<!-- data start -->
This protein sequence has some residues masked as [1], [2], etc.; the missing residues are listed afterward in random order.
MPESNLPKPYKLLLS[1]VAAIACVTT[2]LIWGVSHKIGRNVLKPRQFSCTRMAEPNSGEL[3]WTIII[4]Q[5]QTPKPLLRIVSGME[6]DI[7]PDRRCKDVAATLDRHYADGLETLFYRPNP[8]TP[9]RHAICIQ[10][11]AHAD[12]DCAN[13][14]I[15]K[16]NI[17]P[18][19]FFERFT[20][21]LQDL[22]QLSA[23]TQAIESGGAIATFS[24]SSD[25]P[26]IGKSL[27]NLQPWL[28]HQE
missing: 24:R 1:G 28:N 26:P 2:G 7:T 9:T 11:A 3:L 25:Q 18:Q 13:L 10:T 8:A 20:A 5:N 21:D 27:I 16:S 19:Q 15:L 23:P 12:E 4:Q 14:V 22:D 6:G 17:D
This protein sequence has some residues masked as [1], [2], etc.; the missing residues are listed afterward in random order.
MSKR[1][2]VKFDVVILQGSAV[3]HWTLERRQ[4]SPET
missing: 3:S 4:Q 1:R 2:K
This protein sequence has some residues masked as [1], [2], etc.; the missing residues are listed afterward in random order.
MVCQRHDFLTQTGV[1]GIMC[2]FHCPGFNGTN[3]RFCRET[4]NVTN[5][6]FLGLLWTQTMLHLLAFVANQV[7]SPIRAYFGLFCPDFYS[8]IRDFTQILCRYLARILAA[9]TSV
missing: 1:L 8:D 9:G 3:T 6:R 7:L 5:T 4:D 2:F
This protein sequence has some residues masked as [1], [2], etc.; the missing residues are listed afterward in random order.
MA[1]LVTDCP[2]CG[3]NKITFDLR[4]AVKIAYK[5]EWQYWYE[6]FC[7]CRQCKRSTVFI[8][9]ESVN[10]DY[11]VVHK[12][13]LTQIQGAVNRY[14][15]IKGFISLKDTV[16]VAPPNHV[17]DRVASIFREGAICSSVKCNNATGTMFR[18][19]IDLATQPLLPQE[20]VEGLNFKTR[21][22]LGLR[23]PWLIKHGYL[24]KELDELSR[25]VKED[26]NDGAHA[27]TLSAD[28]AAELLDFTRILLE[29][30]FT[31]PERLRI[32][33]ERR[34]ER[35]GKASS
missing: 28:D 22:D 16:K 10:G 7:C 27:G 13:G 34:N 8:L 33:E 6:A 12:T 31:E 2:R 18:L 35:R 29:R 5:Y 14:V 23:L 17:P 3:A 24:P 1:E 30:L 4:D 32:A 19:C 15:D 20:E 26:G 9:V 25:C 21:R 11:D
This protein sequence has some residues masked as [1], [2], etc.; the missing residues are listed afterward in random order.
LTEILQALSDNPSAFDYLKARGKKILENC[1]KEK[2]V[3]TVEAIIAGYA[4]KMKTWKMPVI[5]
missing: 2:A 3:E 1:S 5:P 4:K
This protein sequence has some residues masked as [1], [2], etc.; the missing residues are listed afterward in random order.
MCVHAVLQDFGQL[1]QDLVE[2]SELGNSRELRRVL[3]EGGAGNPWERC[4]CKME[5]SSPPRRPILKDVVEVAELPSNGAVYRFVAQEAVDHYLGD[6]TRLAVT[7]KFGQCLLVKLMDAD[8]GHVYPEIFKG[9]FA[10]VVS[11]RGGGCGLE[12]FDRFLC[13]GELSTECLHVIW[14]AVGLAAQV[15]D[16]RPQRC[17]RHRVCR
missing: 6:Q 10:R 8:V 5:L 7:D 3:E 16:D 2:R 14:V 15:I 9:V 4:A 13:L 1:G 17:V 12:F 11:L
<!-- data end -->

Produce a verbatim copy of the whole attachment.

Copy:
This protein sequence has some residues masked as [1], [2], etc.; the missing residues are listed afterward in random order.
MPESNLPKPYKLLLS[1]VAAIACVTT[2]LIWGVSHKIGRNVLKPRQFSCTRMAEPNSGEL[3]WTIII[4]Q[5]QTPKPLLRIVSGME[6]DI[7]PDRRCKDVAATLDRHYADGLETLFYRPNP[8]TP[9]RHAICIQ[10][11]AHAD[12]DCAN[13][14]I[15]K[16]NI[17]P[18][19]FFERFT[20][21]LQDL[22]QLSA[23]TQAIESGGAIATFS[24]SSD[25]P[26]IGKSL[27]NLQPWL[28]HQE
missing: 24:R 1:G 28:N 26:P 2:G 7:T 9:T 11:A 3:L 25:Q 18:Q 13:L 10:T 8:A 20:A 5:N 21:D 27:I 16:S 19:Q 15:L 23:P 12:E 4:Q 14:V 22:D 6:G 17:D
This protein sequence has some residues masked as [1], [2], etc.; the missing residues are listed afterward in random order.
MSKR[1][2]VKFDVVILQGSAV[3]HWTLERRQ[4]SPET
missing: 3:S 4:Q 1:R 2:K
This protein sequence has some residues masked as [1], [2], etc.; the missing residues are listed afterward in random order.
MVCQRHDFLTQTGV[1]GIMC[2]FHCPGFNGTN[3]RFCRET[4]NVTN[5][6]FLGLLWTQTMLHLLAFVANQV[7]SPIRAYFGLFCPDFYS[8]IRDFTQILCRYLARILAA[9]TSV
missing: 1:L 8:D 9:G 3:T 6:R 7:L 5:T 4:D 2:F
This protein sequence has some residues masked as [1], [2], etc.; the missing residues are listed afterward in random order.
MA[1]LVTDCP[2]CG[3]NKITFDLR[4]AVKIAYK[5]EWQYWYE[6]FC[7]CRQCKRSTVFI[8][9]ESVN[10]DY[11]VVHK[12][13]LTQIQGAVNRY[14][15]IKGFISLKDTV[16]VAPPNHV[17]DRVASIFREGAICSSVKCNNATGTMFR[18][19]IDLATQPLLPQE[20]VEGLNFKTR[21][22]LGLR[23]PWLIKHGYL[24]KELDELSR[25]VKED[26]NDGAHA[27]TLSAD[28]AAELLDFTRILLE[29][30]FT[31]PERLRI[32][33]ERR[34]ER[35]GKASS
missing: 28:D 22:D 16:K 10:G 7:C 27:G 13:G 34:N 8:L 33:E 6:A 12:T 31:E 2:R 18:L 35:R 29:R 5:Y 14:V 23:L 17:P 3:A 24:P 1:E 30:L 4:D 32:A 19:C 15:D 20:E 26:G 9:V 25:C 21:R 11:D
This protein sequence has some residues masked as [1], [2], etc.; the missing residues are listed afterward in random order.
LTEILQALSDNPSAFDYLKARGKKILENC[1]KEK[2]V[3]TVEAIIAGYA[4]KMKTWKMPVI[5]
missing: 2:A 3:E 1:S 5:P 4:K
This protein sequence has some residues masked as [1], [2], etc.; the missing residues are listed afterward in random order.
MCVHAVLQDFGQL[1]QDLVE[2]SELGNSRELRRVL[3]EGGAGNPWERC[4]CKME[5]SSPPRRPILKDVVEVAELPSNGAVYRFVAQEAVDHYLGD[6]TRLAVT[7]KFGQCLLVKLMDAD[8]GHVYPEIFKG[9]FA[10]VVS[11]RGGGCGLE[12]FDRFLC[13]GELSTECLHVIW[14]AVGLAAQV[15]D[16]RPQRC[17]RHRVCR
missing: 6:Q 10:R 8:V 5:L 7:D 3:E 16:D 2:R 14:V 15:I 9:V 4:A 13:L 1:G 17:V 12:F 11:L